Dark Roasts

Dark roast coffees are roasted beyond the second crack, resulting in a rich, dark color and an oily surface. With peak internal temperatures around 240 °C, these roasts push the bean to its limits without compromising its integrity. They are known by various names such as High, Continental, New Orleans, European, Espresso, Viennese, Italian, and French roasts. Dark roasts offer bold, smoky flavors with low acidity, intense bitterness, and a robust body.

Its Role in Coffee Extraction
Dark roast coffee beans with their oily sheen

Impact on Coffee Extraction

Roasting is the magic that unlocks the hidden flavors and aromas tucked away inside raw, green coffee beans. In their unroasted state, these beans possess a grassy scent and lack any discernible taste. When subjected to the roasting process, however, a myriad of chemical changes happen within the bean.

The sugars, starches, fats, and oils within the bean undergo a transformation—they're emulsified, caramelized, and released under high heat. Once they reach the perfect balance, the beans are swiftly cooled to halt the roasting process. This process is what extracts the sweetness, bitterness, and unique characteristics inherent to the bean's region and variety.

Increases Solubility

Roasting not only enhances the flavors and aromas but also boosts the solubility of the coffee beans. With each stage of the roast, the beans become more soluble in water.

Why does solubility matter? Well, it's the cornerstone of the brewing experience. The degree of solubility in a specific roast determines how effectively the coffee's attributes are extracted. Some coffees shine with higher solubility, while others thrive with less. Solubility also dictates the optimal brewing conditions, including water temperature, brew time, and grind size.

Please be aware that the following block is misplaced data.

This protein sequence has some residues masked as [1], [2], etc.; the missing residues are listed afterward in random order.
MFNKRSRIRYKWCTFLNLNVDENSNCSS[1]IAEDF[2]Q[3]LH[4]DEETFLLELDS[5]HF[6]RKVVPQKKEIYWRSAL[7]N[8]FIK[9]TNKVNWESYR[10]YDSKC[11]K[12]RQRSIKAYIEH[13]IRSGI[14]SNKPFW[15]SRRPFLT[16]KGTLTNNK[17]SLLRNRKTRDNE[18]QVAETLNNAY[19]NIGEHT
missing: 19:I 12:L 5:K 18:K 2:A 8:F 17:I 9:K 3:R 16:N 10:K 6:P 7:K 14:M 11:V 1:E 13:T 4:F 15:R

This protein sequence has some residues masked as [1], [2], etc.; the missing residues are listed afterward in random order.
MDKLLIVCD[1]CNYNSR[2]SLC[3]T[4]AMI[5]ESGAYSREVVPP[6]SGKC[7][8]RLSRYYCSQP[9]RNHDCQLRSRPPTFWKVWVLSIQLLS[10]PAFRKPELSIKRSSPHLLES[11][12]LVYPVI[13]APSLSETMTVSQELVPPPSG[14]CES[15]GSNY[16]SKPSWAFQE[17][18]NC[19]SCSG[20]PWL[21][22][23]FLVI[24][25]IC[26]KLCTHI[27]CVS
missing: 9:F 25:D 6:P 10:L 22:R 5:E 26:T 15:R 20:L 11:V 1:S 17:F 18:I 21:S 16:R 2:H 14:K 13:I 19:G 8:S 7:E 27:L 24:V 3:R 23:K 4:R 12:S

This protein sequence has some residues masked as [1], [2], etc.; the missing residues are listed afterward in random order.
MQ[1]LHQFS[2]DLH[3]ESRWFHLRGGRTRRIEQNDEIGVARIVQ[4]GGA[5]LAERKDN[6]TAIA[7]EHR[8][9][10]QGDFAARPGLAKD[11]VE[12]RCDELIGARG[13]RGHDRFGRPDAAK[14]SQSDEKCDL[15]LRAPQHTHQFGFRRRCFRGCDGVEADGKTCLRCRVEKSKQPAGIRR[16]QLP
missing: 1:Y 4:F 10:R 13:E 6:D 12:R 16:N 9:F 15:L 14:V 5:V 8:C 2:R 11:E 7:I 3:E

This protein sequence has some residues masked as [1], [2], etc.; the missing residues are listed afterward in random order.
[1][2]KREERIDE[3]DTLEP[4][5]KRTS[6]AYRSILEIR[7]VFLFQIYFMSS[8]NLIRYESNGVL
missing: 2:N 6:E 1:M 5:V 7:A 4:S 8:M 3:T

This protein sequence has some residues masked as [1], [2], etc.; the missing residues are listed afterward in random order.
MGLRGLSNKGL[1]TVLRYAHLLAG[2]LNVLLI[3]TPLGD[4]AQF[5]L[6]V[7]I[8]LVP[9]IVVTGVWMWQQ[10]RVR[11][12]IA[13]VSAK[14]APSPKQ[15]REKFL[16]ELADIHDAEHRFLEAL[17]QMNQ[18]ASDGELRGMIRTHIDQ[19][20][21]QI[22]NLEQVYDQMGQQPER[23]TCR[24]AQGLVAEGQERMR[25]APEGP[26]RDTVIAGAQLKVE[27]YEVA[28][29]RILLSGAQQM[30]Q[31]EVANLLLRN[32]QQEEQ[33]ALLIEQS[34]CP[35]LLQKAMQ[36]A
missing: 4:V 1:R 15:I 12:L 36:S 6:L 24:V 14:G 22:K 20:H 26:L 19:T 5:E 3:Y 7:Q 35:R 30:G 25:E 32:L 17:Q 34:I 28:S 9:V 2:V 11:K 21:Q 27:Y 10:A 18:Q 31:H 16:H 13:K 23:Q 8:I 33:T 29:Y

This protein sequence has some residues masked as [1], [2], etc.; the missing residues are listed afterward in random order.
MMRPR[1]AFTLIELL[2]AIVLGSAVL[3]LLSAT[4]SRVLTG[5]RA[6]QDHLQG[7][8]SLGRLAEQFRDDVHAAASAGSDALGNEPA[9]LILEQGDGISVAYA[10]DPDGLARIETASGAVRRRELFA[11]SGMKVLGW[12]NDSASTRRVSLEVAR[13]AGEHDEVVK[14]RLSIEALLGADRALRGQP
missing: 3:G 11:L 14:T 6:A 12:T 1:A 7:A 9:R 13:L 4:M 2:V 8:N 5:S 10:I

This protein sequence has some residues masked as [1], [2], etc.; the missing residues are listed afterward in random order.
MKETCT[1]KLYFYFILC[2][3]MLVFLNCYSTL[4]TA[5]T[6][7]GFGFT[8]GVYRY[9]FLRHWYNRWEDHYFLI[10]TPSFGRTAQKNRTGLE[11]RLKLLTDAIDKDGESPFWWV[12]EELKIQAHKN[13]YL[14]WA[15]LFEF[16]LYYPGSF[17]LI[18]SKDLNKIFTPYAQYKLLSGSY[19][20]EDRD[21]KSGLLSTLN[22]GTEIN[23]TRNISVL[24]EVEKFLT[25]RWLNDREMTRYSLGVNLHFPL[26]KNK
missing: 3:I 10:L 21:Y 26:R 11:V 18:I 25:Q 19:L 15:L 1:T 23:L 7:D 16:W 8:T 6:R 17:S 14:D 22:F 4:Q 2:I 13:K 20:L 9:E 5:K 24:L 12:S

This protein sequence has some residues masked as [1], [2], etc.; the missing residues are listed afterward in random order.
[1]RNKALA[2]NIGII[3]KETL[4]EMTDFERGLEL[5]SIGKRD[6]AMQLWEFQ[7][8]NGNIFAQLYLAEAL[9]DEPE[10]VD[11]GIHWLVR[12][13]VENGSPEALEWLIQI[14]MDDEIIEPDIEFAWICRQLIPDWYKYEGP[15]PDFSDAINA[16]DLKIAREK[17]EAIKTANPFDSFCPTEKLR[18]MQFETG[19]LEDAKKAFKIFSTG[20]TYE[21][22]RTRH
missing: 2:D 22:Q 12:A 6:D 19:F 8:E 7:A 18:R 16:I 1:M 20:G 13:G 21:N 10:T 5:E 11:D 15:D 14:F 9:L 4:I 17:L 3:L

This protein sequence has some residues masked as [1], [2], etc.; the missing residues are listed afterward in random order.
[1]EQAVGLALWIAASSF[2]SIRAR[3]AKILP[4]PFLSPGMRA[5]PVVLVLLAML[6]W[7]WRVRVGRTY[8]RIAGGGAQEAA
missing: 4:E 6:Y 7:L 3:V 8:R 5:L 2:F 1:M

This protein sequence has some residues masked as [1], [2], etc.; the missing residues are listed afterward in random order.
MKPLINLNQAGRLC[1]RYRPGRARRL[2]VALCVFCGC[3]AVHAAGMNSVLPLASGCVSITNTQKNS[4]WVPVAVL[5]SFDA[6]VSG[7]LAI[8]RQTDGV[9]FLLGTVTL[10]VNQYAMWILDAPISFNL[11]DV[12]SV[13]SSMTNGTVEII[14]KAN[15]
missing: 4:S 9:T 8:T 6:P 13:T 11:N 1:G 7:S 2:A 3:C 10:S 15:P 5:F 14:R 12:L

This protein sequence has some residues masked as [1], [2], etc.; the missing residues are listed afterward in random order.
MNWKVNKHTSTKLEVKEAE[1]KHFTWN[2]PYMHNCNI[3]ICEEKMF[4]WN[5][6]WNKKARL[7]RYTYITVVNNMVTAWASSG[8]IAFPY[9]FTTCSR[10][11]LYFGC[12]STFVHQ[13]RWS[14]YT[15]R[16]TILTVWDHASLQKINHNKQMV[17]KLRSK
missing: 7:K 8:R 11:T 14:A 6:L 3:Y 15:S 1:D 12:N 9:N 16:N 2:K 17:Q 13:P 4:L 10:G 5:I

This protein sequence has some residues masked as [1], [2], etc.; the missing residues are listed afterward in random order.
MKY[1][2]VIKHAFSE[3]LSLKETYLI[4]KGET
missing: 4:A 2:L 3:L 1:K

Evolves Flavor Compounds

As mentioned earlier, roasting leads to the breakdown of compounds within the coffee bean. This breakdown not only impacts solubility but also influences the flavor progression of the coffee. As the roast advances from light to dark, the bean's flavor profile becomes more or less pronounced.

Light roasts often boast crisp acidity with citrus, malic acid, and apple-like notes, along with a gentle body. Medium roasts develop moderate acidity, a well-balanced body, and hints of nuts and chocolate. Darker roasts offer a heavier body, deeper flavors, and rich caramel sweetness.

Choosing the perfect roast level hinges on factors like the bean's origin, variety, and more. Roasters must skillfully navigate the heating process and stop at just the right moment to showcase the coffee's natural flavor profile.

Progression of Flavor Compounds
The coffee roast heavily influences the flavor notes of your brew


Coffee roasting stands as a cornerstone of coffee quality and taste. It's a meticulous craft, evolving with each batch, that turns ordinary green beans into the aromatic and flavorful coffee we love.

Starting from humble beginnings in a home kitchen, Plain Sight has honed our roasting process into the artistry it is today. We're dedicated to ongoing training and refinement to craft our specialty coffee products. Explore our selection here to experience the fruits of our labor!

Edited by Natalie Ann Unson